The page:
To make the sauce, place all the ingredients (minus the tofu, naturally) in a blender or food processor and pulse until you have a smooth liquid. You’ll have some left over. Store that in an airtight container in the fridge for your next batch of fried dippity eggs.

Two little tofeggs, getting ready for the skillet.

Two little tofeggs, getting ready for the skillet. And, also, a little bit of my thumb. My bad.

Get Ready to Get Dippity!

  • Preheat your oven to 350 degrees.
  • Cut your block of pressed tofu into thirds, set one third aside for other use, and then cut the leftover two blocks in half, length-wise. What you want in the end is four rectangles of tofu that are roughly the size of a fried agg and about 1/2-inch thick.
  • Take a spoon and carve out little yolk craters on each of the tofu blocks. Be careful not to dig through the tofu, or your yolk sauce will escape!
  • Heat the olive oil on medium heat in a cast-iron skillet until it crackles when you toss a drop of water in. Then fry your tofeggs, flipping over occasionally until they start to brown and crisp.
  • Sprinkle the tofeggs with a pinch of black salt.
  • Now, spoon some of your yolk sauce into crater of each egg, and place the skillet on the bottom rack of the oven for about three minutes to set the “yolks” up.
  • Scoop them out of the pan and onto a plate, and serve with some toast for dipping!

Bon appetit!

Pretty Purple Potato Salad

11 Jun

It's purple picnic time, ya'll!

It’s purple picnic time, ya’ll!

Mondays always suck. When I can finally bring myself to pry open my eyes in the morning, I find they are usually fixed into a Mr. Potato Head angry stare for the better part of the day.

No. I don't want to edit the TPS reports.

No. I don’t want to edit the TPS reports.

But, speaking of potatoes, Mondays now blow slightly fewer chunks. At least for me. You see, the first day of the work week is now also my delivery day from Organics to You. They’re a local Portland company that gathers up fresh, organic produce from farms in the area, and then drives around town in their bio-diesel vehicles delivering them to people like me who try to interact with other humans as little as possible.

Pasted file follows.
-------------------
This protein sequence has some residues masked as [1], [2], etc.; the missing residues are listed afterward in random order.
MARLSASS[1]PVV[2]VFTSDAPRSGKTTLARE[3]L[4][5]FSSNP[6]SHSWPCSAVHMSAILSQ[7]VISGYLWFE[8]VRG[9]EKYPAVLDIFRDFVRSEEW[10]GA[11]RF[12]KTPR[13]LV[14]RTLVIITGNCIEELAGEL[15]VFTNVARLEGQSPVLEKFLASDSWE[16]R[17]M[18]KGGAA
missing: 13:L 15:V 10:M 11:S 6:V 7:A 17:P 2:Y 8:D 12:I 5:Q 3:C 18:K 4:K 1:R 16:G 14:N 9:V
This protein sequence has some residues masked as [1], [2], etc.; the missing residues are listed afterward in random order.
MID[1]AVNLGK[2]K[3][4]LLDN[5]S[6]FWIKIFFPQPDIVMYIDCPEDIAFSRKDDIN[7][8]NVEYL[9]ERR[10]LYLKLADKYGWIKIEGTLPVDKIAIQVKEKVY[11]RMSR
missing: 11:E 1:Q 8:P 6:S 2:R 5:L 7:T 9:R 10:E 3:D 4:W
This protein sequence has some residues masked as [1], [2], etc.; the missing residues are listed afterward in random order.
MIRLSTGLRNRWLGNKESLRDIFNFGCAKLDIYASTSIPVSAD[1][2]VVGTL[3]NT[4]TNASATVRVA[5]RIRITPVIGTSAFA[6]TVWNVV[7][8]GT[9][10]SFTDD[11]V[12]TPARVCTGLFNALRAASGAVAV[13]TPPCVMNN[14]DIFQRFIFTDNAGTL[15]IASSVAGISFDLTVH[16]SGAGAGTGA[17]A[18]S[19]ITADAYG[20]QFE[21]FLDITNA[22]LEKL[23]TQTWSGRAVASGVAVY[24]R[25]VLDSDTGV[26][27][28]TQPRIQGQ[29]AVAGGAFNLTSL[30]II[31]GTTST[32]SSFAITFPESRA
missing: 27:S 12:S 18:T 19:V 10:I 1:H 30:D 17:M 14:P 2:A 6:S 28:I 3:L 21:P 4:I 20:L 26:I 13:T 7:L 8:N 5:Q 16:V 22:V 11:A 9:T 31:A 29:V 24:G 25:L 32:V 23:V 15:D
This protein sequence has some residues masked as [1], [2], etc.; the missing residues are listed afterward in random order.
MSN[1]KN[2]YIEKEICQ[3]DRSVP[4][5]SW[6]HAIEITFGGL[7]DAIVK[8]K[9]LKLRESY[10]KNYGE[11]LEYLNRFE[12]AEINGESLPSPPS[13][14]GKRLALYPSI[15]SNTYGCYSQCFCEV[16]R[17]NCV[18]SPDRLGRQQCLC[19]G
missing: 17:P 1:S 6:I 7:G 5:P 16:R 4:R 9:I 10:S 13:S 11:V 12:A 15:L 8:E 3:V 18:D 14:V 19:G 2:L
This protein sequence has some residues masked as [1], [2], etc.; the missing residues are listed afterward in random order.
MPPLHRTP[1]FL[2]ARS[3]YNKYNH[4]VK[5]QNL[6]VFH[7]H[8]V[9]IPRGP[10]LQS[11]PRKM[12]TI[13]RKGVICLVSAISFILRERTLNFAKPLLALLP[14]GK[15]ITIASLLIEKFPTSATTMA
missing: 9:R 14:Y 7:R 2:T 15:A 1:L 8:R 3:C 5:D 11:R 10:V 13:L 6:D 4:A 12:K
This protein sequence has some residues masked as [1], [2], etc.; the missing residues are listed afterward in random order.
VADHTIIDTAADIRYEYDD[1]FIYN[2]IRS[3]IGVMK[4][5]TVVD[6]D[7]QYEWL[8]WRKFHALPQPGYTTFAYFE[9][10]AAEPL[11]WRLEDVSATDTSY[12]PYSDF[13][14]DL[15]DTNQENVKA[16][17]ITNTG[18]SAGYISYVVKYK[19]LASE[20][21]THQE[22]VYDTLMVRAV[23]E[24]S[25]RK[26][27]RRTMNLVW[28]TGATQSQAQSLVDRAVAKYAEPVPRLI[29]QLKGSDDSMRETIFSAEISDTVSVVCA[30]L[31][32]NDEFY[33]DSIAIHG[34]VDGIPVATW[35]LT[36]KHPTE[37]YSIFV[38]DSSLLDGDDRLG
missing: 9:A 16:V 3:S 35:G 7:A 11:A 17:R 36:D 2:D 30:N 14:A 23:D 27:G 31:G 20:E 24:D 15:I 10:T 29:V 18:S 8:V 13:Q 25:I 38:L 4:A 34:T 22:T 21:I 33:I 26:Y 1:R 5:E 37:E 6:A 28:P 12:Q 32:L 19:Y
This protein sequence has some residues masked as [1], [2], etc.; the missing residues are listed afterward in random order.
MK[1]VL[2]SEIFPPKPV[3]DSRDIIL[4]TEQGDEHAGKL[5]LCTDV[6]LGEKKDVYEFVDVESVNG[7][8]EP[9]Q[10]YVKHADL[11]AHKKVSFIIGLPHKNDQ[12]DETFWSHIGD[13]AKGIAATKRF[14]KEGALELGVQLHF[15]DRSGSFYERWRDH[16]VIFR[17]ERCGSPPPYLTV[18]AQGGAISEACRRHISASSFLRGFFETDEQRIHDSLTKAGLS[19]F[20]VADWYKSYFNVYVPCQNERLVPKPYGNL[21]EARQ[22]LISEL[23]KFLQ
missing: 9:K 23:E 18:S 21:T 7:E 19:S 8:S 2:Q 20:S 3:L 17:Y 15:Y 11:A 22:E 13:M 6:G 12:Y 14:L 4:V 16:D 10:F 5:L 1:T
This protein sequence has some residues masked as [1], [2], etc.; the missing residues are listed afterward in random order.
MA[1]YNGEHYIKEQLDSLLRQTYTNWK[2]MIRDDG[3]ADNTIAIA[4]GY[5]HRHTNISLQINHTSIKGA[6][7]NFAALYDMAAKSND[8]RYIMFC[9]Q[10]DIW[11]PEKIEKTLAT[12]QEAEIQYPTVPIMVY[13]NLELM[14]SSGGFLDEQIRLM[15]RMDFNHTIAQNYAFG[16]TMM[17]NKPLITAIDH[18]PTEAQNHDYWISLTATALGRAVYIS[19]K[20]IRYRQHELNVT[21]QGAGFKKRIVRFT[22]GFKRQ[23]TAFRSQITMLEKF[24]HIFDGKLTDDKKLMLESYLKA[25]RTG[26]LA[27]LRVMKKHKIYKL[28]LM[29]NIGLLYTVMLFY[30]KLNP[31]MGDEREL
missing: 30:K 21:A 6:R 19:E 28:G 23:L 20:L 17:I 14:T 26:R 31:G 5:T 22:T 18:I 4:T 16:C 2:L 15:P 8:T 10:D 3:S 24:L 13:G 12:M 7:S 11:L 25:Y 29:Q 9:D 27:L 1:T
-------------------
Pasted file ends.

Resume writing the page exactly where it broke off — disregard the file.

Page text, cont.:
So that helps.

Along with an assortment of other from-the-ground goodies, this week’s maiden delivery brought a bunch of potatoes and two lovely ears of sweet corn from the farm to my counter.

So I decided to cook up a summer feast: tofubacue, corn on the cob, and a new invention of mine — the pretty purple potato salad.

In case I haven’t been 100 percent clear where I stand on the subject of taters, I LOVE THEM MORE THAN MOST PEOPLE. Indeed, I possibly love them more than my favorite (fictional) person, Harry Potter. (But probably not a whole lot more, because Harry is the fixed point around which my universe revolves. But you know what I mean).

They’re yummy and comforting and come in so many versions: tots, twice baked, mashed, curly fries, hash browns. The list is endless and awe-inspiring. And, you guys, the purple ones are even better.

The tater is way better for you than that purple ketchup every kid freaked out over in the 90s. Man, that stuff was cool...

The tater is way better for you than that purple ketchup every kid freaked out over in the 90s. Man, that stuff was cool…

First of all, they’re purple. I think we can all agree that’s rad. AND precisely because they’re purple, these colorful spuds contain four times as much antioxidants as Russet potatoes. Anthocyanin, the pigment that makes them so prettyfull, is a antioxidant that can strengthen your immune system and help prevent certain heart diseases and cancers. Recent research has also shown they can help lower blood pressure.

FYIzzle, be sure to leave the skin on the taters when you cook them to reap the most nutritional goodness.

And now, the loveliest potato salad you’ve ever eaten.

Pretty Purple Potato Salad
Serves four

Ingredients

  • 1/2 pound potatoes, diced or sliced (I used two purple potatoes and two russet potatoes)
  • 1/4 red onion, diced
  • 2 to 3 Tablespoons vegan mayo (recipe below)
  • 1 Tablespoon Dijon mustard
  • 1/2 tsp lemon juice (or to taste)
  • 2 Tablespoons fresh dill, chopped
  • Sea salt, to taste
  • Fresh ground black pepper, to taste

Salad Away

  1. Bring a large pot of water to a boil.
  2. Once the water is boiling, dump your potatoes in. Then cook until soft enough to poke with a fork. Usually around 6 minutes.
  3. Immediately rinse the potatoes with cold water, strain them, pour them out into a mixing bowl, and then let them sit for a bit to completely cool off.
  4. Once the taters are room temperature, add all your ingredients to the bowl and mix, being sure to coat the spuds well.
  5. Pop the lot into the fridge to chill before you serve.

Vegan Mayo

Ingredients

  • 1/2 pound of silken tofu (half a package)
  • 1 Tbsp Dijon mustard
  • 1/2 tsp apple cider vinegar (or plain white vinegar)
  • A few drops of lemon juice
  • A few drops of agave nectar

Make Some Mayo

  1. Blend the tofu and vinegar together in a food processor (or by hand with a whisk) until you have a smooth, creamy mix.
  2. Add the lemon juice and agave nectar to taste, and blend, until the flavor is up to par with your standards.

Bon appetit!